An engineered oak floor can significantly increase the appeal of your home and make it attractive to buyers. Engineered oak floors are similar to hardwood oak floors. However, they comprise a plywood board that is layered with a thin layer of natural oak. These floors are your best bet when you need an affordable hardwood floor. They are significantly cheaper than a solid oak floor and can last several decades with little maintenance. Below is a guide detailing the considerations to make when installing engineered oak flooring in your home.
You will find many engineered oak flooring brands on the market. In a bid to reduce flooring costs, most buyers will instantly purchase the cheapest product. However, there are many questions to ask, including:
- What is the company's reputation? Companies with years of experience in manufacturing engineered floors may have superior products
- What do internet reviews and home improvement blogs say? You can assess how other buyers rate the company's products
- Does the floor have a warranty? High-quality floors could have a guarantee
- How thick is the top layer? Ideally, it should be thick and hardened to prevent damage
- Inquire whether the company offers complementary services such as onsite inspections, free shipping and installation.
Floor Design And Appeal
Ideally, the floor should complement your home's interior design features. Engineered oak floors come in a wide variety of colours, such as red, brown, orange and black. Some companies can even customise a colour that suits your tastes. You should also choose your preferred finish. For instance, the floor could have a distressed, wire-brushed or smooth finish. You will also have to decide your preferred method of installation. For example, you could opt to glue the floor or use nails. Alternatively, you could go for planks with clicks and locks if you want a floating oak floor.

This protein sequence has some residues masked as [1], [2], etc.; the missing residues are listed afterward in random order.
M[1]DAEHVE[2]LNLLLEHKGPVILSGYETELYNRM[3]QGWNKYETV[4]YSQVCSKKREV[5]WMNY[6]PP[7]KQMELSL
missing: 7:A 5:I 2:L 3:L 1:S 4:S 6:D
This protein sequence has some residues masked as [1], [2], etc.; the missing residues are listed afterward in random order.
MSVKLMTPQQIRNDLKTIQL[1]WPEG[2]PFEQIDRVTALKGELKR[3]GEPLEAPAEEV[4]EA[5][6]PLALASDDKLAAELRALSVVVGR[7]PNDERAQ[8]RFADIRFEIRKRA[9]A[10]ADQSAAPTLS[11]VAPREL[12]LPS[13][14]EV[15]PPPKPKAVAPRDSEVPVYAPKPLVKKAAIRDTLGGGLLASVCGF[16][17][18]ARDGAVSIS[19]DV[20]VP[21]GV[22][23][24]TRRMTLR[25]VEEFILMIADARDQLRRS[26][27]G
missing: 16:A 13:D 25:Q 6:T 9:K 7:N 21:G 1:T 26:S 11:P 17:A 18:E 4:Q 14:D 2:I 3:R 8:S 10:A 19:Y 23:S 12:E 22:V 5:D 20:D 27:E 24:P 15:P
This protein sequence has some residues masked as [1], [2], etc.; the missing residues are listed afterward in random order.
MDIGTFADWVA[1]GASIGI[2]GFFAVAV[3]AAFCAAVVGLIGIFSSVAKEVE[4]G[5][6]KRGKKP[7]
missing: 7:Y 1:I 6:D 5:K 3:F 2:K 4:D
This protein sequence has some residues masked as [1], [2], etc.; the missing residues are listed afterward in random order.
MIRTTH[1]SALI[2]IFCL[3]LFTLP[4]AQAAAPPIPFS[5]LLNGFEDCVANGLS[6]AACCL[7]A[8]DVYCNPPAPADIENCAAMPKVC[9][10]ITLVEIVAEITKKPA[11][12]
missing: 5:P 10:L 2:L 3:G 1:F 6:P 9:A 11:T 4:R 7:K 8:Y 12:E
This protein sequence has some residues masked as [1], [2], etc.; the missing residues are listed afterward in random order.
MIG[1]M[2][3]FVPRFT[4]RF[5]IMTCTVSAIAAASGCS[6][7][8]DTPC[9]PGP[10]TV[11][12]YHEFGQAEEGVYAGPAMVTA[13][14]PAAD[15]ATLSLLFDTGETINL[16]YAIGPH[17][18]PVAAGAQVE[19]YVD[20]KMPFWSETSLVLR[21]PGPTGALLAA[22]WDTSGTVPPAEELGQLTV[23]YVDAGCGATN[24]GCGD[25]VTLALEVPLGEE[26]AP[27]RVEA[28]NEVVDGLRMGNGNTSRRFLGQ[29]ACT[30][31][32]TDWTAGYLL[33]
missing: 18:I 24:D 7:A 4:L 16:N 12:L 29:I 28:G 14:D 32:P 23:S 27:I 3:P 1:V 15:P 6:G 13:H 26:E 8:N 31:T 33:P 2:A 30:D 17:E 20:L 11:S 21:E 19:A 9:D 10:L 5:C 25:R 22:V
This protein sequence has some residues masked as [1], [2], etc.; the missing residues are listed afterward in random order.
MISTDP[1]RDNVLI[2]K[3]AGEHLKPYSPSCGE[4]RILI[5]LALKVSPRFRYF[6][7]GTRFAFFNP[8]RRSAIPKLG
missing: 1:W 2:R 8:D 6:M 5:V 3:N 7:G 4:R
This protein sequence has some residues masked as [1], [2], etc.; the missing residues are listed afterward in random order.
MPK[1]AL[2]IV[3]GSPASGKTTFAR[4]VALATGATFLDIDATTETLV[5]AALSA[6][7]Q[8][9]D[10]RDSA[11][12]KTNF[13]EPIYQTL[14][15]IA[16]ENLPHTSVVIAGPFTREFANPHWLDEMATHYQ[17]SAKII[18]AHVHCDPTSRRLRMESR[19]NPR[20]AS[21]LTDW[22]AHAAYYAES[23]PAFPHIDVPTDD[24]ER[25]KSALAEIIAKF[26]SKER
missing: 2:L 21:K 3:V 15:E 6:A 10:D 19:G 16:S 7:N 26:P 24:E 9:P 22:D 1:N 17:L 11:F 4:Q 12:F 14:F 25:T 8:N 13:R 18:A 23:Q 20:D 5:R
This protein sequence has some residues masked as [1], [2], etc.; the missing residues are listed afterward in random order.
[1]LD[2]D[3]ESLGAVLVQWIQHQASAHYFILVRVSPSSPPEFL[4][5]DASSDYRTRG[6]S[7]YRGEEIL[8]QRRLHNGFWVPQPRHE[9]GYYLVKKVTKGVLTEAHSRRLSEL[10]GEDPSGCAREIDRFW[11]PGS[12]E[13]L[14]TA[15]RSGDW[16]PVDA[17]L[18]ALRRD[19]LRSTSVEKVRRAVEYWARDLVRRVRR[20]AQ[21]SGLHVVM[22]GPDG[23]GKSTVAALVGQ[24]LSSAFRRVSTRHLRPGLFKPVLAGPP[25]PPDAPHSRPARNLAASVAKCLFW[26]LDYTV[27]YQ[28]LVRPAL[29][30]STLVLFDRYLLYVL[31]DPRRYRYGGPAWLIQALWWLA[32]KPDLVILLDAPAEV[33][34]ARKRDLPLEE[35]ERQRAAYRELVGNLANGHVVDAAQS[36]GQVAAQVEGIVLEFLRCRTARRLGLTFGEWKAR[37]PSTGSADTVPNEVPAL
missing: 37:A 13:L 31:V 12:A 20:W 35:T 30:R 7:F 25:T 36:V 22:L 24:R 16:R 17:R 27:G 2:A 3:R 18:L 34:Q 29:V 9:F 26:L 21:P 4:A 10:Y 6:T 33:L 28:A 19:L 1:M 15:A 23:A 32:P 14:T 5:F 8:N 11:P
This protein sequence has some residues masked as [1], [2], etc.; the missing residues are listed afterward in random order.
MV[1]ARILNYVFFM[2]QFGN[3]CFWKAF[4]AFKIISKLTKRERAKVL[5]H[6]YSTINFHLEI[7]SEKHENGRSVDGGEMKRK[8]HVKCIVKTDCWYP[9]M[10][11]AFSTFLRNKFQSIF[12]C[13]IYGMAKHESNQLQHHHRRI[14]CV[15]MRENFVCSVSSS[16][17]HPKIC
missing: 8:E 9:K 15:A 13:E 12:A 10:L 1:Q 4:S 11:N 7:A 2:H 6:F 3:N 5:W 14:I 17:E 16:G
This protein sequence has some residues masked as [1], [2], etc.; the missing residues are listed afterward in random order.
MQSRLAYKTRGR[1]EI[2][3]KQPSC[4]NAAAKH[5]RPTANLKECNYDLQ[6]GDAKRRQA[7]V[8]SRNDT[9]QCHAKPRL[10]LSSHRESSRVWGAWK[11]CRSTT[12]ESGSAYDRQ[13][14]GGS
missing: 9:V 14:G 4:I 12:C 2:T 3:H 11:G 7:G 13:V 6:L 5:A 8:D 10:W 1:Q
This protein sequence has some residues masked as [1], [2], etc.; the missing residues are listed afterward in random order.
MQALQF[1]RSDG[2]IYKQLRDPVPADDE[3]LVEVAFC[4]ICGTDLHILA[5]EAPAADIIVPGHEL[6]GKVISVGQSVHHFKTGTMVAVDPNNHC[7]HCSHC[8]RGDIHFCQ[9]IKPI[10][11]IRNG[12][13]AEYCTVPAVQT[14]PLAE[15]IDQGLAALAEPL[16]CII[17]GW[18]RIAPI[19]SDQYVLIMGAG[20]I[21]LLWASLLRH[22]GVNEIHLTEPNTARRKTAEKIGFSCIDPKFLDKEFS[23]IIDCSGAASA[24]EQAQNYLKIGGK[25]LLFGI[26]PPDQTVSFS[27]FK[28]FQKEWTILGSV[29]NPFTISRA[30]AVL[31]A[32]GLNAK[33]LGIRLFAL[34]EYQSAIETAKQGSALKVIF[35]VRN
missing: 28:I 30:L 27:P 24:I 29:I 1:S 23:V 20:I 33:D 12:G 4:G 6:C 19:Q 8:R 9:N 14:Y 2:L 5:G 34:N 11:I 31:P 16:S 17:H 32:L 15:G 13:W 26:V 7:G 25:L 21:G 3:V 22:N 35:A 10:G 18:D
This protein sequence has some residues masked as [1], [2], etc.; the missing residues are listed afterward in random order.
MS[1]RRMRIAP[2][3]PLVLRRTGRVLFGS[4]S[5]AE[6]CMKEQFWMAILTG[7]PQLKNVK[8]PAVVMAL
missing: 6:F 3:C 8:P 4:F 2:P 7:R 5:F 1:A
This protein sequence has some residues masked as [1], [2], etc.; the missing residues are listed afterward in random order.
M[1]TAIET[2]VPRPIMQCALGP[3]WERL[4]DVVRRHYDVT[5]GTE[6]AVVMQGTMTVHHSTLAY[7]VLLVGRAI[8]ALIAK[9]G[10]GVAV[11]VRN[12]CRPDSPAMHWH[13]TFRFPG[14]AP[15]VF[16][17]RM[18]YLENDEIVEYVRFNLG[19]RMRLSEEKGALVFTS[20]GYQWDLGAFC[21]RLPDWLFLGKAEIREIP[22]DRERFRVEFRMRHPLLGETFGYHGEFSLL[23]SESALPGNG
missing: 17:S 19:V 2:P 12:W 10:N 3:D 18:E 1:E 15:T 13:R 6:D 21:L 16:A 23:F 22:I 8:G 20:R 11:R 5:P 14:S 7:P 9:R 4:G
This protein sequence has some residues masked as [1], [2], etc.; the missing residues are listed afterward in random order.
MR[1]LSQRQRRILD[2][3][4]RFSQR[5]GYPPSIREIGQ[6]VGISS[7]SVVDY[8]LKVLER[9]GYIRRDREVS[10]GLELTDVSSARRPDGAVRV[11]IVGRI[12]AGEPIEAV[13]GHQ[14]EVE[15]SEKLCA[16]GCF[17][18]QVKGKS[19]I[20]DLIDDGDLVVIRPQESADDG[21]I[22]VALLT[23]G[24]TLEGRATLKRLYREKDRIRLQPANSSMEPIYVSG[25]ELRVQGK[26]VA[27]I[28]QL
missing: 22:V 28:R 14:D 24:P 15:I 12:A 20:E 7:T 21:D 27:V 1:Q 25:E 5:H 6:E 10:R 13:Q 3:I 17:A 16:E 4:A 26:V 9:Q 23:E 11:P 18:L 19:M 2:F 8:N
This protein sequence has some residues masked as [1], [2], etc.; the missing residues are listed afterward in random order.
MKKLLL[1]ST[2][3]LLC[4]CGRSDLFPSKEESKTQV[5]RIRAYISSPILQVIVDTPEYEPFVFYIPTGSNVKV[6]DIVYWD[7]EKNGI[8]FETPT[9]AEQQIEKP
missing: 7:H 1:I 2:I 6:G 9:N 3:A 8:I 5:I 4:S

DIY Versus Professional Installation
The primary benefit of an engineered oak floor is that you can install it without hiring a professional installer. The downside of a DIY installation is that there is a high likelihood of making mistakes that could affect the floor's appeal. For example, the floor grain should have a specific orientation to ensure flow. Additionally, you could void the manufacturer warranty. Given these risks, it would be wise to hire a manufacturer-accredited professional to install the floor.
When buying an engineered oak floor, consider reputable brands, decide your preferred floor design and appeal, and hire a professional to install the floor.